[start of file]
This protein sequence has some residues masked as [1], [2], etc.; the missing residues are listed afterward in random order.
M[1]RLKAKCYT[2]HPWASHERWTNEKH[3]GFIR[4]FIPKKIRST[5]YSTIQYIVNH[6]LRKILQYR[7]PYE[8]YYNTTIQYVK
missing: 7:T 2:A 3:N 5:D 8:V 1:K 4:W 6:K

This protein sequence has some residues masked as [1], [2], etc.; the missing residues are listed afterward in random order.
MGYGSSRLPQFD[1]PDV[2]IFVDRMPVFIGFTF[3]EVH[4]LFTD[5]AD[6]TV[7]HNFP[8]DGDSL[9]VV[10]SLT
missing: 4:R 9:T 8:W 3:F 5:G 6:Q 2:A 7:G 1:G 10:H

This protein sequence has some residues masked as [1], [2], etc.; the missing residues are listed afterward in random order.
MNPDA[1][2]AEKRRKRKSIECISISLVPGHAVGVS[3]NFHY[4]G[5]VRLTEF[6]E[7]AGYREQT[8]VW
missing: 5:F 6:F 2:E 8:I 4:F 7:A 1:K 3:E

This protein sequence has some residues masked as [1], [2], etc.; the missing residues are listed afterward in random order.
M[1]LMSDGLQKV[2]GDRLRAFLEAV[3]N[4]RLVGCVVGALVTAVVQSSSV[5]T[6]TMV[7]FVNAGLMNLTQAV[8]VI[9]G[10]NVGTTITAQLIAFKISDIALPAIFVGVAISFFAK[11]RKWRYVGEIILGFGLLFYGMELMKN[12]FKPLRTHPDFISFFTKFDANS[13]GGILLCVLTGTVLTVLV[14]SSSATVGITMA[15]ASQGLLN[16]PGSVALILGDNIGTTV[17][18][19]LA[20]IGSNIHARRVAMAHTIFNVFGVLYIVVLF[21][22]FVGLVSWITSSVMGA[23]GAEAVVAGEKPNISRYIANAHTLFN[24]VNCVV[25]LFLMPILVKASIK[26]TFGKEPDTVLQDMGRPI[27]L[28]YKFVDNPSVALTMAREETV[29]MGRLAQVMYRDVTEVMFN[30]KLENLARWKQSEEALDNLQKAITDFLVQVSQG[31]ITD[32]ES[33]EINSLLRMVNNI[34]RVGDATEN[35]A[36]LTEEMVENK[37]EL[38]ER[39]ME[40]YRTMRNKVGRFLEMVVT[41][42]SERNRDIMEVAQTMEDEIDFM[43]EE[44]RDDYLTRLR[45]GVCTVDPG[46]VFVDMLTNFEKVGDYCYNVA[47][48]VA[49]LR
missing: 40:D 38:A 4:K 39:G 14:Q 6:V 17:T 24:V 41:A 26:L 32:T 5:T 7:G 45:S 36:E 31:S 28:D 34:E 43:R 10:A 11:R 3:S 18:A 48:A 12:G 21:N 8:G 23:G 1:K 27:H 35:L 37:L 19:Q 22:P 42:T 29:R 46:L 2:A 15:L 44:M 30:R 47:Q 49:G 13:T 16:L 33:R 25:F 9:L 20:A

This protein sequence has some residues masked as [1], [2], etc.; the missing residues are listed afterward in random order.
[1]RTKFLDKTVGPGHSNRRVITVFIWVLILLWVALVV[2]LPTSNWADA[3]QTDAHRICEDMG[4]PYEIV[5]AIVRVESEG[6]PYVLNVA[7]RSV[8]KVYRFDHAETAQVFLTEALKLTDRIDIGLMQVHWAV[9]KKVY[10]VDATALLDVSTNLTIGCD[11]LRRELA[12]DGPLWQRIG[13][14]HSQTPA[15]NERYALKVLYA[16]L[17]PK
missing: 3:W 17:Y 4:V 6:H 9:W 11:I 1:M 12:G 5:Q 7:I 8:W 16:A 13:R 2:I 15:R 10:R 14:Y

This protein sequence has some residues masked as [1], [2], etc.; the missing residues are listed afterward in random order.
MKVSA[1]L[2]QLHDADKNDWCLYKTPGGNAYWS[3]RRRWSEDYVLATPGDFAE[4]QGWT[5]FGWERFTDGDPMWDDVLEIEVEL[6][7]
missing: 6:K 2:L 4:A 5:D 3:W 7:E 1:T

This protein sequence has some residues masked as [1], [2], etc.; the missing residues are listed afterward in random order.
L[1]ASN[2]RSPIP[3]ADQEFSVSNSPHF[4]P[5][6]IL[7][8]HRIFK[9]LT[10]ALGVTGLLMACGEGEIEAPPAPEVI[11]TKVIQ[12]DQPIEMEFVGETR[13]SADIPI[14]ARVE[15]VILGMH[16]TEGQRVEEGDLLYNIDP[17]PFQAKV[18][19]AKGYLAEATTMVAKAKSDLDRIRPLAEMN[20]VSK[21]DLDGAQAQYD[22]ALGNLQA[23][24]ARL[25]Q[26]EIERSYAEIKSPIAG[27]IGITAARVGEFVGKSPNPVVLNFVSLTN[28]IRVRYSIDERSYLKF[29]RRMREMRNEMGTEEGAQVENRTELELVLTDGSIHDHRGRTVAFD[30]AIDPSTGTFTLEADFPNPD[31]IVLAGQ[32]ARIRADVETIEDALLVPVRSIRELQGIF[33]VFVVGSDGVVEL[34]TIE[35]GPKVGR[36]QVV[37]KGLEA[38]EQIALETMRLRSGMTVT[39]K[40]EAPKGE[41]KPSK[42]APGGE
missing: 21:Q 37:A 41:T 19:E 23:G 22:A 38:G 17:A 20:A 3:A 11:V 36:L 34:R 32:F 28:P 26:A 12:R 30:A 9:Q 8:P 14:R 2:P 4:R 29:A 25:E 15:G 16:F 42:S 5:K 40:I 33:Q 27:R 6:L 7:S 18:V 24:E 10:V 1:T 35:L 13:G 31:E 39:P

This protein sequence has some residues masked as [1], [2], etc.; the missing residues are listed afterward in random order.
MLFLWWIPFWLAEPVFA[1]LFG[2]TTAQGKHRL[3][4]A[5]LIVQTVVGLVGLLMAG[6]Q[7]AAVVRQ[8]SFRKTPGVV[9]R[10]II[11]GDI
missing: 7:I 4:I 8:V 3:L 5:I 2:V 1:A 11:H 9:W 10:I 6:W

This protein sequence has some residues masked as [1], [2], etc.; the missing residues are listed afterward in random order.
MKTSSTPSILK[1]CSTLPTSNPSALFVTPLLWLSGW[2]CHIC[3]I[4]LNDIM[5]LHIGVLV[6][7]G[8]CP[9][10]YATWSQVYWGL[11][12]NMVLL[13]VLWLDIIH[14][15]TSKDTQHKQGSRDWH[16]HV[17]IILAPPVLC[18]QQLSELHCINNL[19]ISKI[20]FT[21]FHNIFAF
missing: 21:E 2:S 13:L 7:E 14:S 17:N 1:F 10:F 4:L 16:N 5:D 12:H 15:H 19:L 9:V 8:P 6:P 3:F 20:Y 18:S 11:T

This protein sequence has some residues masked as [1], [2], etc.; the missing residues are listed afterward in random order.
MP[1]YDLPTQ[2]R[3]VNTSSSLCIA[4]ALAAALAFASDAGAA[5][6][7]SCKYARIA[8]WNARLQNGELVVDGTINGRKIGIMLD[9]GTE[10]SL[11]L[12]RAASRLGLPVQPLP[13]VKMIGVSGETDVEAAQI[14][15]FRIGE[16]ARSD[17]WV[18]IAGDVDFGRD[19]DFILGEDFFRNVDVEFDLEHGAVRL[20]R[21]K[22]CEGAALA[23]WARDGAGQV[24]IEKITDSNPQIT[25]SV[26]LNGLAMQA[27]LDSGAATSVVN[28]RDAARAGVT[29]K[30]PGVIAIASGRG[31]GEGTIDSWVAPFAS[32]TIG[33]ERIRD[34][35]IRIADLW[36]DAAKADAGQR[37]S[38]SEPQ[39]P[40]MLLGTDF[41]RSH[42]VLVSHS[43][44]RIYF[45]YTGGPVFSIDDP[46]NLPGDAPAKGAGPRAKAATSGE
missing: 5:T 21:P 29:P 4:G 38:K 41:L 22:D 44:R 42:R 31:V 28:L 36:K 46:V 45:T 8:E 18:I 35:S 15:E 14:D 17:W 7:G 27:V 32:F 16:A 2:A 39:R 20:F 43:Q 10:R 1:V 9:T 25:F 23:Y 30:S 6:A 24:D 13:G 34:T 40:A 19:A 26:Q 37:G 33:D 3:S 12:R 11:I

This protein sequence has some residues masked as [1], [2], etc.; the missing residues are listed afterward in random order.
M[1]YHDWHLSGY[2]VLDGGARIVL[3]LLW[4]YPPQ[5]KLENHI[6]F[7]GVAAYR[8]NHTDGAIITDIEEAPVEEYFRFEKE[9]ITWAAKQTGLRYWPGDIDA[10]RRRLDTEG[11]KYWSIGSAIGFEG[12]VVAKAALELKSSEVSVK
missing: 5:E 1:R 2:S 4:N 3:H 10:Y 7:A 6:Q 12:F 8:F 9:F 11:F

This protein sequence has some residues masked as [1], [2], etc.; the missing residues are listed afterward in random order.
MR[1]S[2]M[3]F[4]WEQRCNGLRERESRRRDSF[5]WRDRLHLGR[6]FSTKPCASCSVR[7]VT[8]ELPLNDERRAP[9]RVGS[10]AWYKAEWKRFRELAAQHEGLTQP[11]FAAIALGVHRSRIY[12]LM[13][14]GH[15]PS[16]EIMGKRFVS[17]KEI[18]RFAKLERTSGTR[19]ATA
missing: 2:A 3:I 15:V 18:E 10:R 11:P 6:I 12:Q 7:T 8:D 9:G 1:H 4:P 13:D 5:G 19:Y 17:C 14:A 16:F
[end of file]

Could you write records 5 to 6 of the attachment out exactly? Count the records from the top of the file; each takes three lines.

This protein sequence has some residues masked as [1], [2], etc.; the missing residues are listed afterward in random order.
[1]RTKFLDKTVGPGHSNRRVITVFIWVLILLWVALVV[2]LPTSNWADA[3]QTDAHRICEDMG[4]PYEIV[5]AIVRVESEG[6]PYVLNVA[7]RSV[8]KVYRFDHAETAQVFLTEALKLTDRIDIGLMQVHWAV[9]KKVY[10]VDATALLDVSTNLTIGCD[11]LRRELA[12]DGPLWQRIG[13][14]HSQTPA[15]NERYALKVLYA[16]L[17]PK
missing: 3:W 17:Y 4:V 6:H 9:W 11:I 1:M 12:G 5:Q 7:I 8:W 16:A 13:R 2:I 15:R 10:R 14:Y

This protein sequence has some residues masked as [1], [2], etc.; the missing residues are listed afterward in random order.
MKVSA[1]L[2]QLHDADKNDWCLYKTPGGNAYWS[3]RRRWSEDYVLATPGDFAE[4]QGWT[5]FGWERFTDGDPMWDDVLEIEVEL[6][7]
missing: 6:K 2:L 4:A 5:D 3:W 7:E 1:T